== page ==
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Panel provides advice for tightening contracts.

BY DONALD R. BOYKEN, FCCC

The design process and the resulting deliverables prepared by the design team on a construction project can be likened to a small set of hard deliverables, covering a fuzzy set of responsibilities, hiding an enormous amount of barely visible day-to-day work.” Too often, we have found to be lacking the completeness of specific deliverables at various stages of the design process, despite the fact that the design is the basis for project- impacting decisions. Contracts are developed to set forth the reasonable expectations of the parties. One of the basic tenants of a good design contract is that it should be specific as to contractual performance and end product so that those expectations are not left to debate. Yet, common design contract provisions, which should define those deliverables, are so fuzzy that they leave the results to each party’s (often differing) interpretation.

Considering the needs and expectations of the multiple users who look to the design team to define and specify a construction project, establishing specific guidelines governing the completeness and content of the design deliverables will help bring about a successful project and avoid disputes among the parties.

We have reviewed several forms of contract to determine if one contract provided a better definition of deliverables than another one. We found they all were equally weak in defining what the owners need to make informed decisions. The Engineering Contract language, however, is a little more specific than the AIA documents.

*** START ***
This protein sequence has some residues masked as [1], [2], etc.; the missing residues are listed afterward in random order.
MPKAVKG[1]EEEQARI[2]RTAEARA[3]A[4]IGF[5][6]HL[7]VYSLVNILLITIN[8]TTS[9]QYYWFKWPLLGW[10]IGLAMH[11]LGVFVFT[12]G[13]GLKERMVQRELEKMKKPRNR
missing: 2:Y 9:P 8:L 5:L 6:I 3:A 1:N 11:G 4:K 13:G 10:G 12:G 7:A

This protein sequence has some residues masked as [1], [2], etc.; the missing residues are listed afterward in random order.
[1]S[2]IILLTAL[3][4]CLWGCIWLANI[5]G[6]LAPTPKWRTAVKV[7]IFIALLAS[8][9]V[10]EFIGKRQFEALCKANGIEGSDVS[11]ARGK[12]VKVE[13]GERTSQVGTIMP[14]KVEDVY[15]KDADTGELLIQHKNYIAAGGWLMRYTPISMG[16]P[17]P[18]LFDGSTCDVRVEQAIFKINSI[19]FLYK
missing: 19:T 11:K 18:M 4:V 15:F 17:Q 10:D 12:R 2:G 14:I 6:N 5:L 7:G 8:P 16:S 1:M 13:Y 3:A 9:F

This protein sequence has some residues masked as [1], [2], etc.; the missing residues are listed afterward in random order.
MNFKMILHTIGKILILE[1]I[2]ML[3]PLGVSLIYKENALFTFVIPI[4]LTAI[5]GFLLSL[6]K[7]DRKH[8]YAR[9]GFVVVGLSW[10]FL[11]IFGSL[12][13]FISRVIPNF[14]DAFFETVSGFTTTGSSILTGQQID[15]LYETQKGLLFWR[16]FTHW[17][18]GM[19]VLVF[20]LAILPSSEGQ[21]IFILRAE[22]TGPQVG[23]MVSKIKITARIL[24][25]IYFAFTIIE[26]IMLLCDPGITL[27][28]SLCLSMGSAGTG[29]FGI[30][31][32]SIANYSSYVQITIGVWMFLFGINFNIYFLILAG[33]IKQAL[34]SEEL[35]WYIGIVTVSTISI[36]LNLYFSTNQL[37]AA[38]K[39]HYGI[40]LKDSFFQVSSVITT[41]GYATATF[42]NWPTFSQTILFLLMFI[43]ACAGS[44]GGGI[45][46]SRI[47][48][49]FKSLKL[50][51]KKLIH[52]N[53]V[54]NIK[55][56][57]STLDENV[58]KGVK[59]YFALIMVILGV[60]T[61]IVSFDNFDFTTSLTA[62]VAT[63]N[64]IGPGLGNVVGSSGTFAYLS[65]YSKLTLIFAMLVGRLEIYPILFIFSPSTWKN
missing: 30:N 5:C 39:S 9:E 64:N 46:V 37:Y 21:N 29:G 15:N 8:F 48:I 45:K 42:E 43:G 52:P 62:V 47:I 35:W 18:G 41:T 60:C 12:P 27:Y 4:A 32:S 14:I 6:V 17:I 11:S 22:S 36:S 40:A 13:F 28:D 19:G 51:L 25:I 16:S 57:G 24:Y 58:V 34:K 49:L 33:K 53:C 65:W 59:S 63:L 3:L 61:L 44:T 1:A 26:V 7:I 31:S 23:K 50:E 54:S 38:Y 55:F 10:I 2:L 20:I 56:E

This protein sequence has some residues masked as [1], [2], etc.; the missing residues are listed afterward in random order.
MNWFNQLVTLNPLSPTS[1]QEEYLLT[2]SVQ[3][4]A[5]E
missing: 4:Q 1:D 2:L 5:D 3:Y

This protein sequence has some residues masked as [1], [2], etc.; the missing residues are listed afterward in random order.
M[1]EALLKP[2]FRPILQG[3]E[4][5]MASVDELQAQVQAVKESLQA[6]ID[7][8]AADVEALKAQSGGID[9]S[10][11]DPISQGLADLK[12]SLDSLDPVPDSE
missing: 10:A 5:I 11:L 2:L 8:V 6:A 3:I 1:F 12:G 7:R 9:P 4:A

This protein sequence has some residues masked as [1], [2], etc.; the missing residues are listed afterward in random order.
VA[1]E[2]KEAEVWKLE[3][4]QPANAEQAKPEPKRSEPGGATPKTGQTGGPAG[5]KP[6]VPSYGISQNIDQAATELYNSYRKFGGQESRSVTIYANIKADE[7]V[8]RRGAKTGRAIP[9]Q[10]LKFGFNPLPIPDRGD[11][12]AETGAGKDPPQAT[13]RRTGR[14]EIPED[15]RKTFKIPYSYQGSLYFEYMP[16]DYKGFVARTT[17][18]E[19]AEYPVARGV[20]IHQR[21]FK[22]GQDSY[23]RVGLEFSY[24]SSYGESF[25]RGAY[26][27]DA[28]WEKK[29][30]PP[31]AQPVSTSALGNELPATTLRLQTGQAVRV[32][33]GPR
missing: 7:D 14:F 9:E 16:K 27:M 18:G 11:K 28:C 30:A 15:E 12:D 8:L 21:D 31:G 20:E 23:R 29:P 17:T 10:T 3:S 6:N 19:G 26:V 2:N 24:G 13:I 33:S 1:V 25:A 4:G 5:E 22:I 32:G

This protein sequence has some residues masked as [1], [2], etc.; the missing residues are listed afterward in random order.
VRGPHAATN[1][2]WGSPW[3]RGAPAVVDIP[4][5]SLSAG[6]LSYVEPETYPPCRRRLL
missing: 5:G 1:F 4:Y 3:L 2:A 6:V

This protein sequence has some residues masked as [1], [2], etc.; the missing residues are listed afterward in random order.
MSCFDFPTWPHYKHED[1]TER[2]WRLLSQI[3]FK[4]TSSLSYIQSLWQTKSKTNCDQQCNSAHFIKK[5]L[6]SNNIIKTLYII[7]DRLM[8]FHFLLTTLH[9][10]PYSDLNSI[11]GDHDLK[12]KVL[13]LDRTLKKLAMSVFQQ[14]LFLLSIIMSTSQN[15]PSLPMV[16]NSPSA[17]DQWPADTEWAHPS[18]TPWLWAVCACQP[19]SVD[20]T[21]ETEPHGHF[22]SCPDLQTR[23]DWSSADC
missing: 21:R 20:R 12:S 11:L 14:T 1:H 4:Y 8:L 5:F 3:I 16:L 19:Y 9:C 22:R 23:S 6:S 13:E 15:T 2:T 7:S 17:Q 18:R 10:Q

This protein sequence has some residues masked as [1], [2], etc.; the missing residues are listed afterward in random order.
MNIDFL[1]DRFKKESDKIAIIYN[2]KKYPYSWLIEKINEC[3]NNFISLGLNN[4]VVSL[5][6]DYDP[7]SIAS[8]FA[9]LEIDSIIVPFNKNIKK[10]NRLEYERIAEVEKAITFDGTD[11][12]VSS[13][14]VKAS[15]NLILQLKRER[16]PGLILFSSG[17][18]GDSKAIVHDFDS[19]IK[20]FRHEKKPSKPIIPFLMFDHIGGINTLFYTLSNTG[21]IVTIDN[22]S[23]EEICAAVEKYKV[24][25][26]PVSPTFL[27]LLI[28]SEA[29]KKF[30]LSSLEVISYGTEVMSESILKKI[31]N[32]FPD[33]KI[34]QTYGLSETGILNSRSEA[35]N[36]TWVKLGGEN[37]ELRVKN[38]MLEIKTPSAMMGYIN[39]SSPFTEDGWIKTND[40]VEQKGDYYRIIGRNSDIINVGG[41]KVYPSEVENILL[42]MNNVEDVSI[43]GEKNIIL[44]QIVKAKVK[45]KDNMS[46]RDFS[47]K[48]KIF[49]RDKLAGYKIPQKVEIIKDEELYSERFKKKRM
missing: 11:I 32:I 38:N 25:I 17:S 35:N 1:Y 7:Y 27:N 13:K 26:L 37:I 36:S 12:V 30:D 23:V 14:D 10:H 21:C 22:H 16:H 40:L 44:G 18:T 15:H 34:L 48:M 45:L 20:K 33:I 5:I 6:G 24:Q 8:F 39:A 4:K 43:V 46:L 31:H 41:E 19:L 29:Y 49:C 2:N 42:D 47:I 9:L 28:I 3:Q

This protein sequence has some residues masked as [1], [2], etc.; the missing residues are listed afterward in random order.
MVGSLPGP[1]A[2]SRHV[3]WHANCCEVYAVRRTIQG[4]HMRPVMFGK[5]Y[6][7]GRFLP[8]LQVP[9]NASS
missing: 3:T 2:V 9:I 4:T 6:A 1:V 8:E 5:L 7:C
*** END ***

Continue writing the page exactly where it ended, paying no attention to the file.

Following is a comparison of the two contracts as they relate to the Preliminary Design Document requirements: Engineers Joint Documents Committee Design and Construction Related Documents Instructions and License Agreement (2002 Edition) – The engineering agreement defines the services and duties of the engineer, including his obligations as to deliverables. The responsibilities of the Designer include the preparation of deliverables during the various stages of the design phase of the contract. The contract specifically outlines the preliminary design phase as follows: A.1.02(A) requires the engineer to prepare and produce the following deliverables to the Owner:

Preliminary Design Phase documents consisting of design criteria, preliminary drawings, outline specifications, and written descriptions of the Project.

Necessary field surveys and topographic and utility mapping for design purposes.

A revised opinion of probable Construction Cost (unique to the engineering contract).

Any additional Preliminary Design Phase tasks or deliverables the parties agree upon.” AIA Contract – The AIA Contract is the document used by most of the industry.

The entire section that specifies the preliminary design deliverables is quoted from the AIA-defined document B141- 1997. The document reads as follows: Article 2.4 Design Services 2.4.1. The Architect’s design services shall include normal structural, mechanical and electrical engineering services.

2.4.2. Schematic Design Documents 2.4.2.1 The Architect shall provide Schematic Design Documents based on the mutually agreed-upon program, schedule, and budget for the Cost of the Work.